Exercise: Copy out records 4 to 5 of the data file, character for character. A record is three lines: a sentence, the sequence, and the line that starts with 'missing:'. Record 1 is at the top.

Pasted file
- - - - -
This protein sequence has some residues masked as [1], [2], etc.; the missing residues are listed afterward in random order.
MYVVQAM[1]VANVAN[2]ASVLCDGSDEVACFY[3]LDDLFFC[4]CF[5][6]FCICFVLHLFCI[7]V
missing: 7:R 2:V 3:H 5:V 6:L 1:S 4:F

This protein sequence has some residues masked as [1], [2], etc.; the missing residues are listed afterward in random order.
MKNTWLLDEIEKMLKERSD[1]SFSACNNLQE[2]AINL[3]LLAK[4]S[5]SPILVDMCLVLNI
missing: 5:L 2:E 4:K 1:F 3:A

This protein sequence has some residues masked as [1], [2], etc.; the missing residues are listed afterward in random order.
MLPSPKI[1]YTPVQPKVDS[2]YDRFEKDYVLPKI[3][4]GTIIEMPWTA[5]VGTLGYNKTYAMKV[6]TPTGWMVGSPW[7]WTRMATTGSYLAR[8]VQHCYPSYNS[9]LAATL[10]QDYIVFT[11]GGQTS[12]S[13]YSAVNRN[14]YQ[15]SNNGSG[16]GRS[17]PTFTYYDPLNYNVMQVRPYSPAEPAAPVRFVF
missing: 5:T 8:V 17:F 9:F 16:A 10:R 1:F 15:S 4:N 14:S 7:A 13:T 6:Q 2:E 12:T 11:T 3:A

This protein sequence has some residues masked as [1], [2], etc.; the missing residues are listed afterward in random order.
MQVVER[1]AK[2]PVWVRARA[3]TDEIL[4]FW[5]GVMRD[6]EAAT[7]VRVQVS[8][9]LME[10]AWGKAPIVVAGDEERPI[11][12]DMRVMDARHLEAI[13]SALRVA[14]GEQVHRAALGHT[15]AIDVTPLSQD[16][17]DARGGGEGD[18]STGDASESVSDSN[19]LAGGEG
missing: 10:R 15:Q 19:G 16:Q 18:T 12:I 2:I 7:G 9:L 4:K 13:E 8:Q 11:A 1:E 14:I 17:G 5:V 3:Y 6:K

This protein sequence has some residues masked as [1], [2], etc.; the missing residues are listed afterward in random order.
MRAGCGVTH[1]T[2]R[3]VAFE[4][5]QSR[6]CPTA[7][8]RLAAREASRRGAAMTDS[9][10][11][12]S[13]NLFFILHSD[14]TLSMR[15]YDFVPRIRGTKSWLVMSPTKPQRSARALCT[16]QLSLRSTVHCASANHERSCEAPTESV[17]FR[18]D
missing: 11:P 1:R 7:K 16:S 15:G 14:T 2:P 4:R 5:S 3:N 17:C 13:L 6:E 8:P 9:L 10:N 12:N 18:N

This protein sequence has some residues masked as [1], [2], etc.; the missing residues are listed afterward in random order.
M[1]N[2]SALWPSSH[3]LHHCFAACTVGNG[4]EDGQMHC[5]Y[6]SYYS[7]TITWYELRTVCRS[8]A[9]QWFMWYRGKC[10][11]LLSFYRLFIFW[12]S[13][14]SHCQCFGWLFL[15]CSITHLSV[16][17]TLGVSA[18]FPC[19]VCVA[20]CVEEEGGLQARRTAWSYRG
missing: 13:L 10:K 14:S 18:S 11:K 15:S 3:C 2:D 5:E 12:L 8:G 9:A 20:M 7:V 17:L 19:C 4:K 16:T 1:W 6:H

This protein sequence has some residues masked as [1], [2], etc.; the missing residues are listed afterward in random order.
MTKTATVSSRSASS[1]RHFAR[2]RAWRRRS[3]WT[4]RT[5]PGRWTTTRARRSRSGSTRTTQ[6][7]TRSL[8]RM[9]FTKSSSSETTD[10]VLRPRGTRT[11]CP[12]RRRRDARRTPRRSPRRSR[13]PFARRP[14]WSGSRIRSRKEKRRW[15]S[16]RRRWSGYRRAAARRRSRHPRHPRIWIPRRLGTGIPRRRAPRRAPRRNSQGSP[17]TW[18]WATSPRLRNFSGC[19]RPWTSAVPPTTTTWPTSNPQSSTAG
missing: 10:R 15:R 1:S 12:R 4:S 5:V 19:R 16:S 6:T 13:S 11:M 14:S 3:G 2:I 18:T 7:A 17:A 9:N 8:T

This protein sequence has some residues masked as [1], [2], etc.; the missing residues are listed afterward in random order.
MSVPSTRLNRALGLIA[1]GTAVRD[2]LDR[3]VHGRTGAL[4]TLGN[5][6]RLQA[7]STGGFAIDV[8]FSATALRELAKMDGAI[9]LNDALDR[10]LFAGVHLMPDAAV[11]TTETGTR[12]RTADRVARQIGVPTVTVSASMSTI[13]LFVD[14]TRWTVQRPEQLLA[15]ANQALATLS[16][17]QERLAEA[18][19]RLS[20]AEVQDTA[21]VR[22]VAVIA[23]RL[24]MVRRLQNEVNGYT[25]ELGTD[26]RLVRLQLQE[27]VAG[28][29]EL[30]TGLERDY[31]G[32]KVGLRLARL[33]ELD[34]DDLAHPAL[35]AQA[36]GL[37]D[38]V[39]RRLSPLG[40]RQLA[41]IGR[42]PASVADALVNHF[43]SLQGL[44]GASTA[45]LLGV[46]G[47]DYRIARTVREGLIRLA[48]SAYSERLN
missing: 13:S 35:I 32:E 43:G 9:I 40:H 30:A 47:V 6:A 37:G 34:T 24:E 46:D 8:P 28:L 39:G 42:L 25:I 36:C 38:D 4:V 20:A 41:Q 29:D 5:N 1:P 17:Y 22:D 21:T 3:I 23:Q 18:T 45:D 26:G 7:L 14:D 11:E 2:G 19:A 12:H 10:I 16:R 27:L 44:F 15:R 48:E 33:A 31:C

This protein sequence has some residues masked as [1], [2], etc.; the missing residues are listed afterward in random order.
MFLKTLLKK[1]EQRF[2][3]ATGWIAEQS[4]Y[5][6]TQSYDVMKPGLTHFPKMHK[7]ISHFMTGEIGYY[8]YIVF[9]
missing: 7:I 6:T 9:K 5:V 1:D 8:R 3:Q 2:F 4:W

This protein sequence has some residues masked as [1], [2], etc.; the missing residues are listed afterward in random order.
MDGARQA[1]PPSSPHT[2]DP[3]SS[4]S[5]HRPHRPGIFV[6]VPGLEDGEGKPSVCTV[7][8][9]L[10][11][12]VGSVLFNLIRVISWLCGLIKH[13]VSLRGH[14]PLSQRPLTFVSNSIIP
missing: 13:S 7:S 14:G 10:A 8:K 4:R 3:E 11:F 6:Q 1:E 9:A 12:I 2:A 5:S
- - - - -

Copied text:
This protein sequence has some residues masked as [1], [2], etc.; the missing residues are listed afterward in random order.
MQVVER[1]AK[2]PVWVRARA[3]TDEIL[4]FW[5]GVMRD[6]EAAT[7]VRVQVS[8][9]LME[10]AWGKAPIVVAGDEERPI[11][12]DMRVMDARHLEAI[13]SALRVA[14]GEQVHRAALGHT[15]AIDVTPLSQD[16][17]DARGGGEGD[18]STGDASESVSDSN[19]LAGGEG
missing: 10:R 15:Q 19:G 16:Q 18:T 12:I 2:I 7:G 9:L 4:K 13:E 8:Q 11:A 1:E 14:I 17:G 5:V 3:Y 6:K

This protein sequence has some residues masked as [1], [2], etc.; the missing residues are listed afterward in random order.
MRAGCGVTH[1]T[2]R[3]VAFE[4][5]QSR[6]CPTA[7][8]RLAAREASRRGAAMTDS[9][10][11][12]S[13]NLFFILHSD[14]TLSMR[15]YDFVPRIRGTKSWLVMSPTKPQRSARALCT[16]QLSLRSTVHCASANHERSCEAPTESV[17]FR[18]D
missing: 11:P 1:R 7:K 16:S 15:G 14:T 2:P 4:R 5:S 3:N 17:C 13:L 6:E 8:P 9:L 10:N 12:N 18:N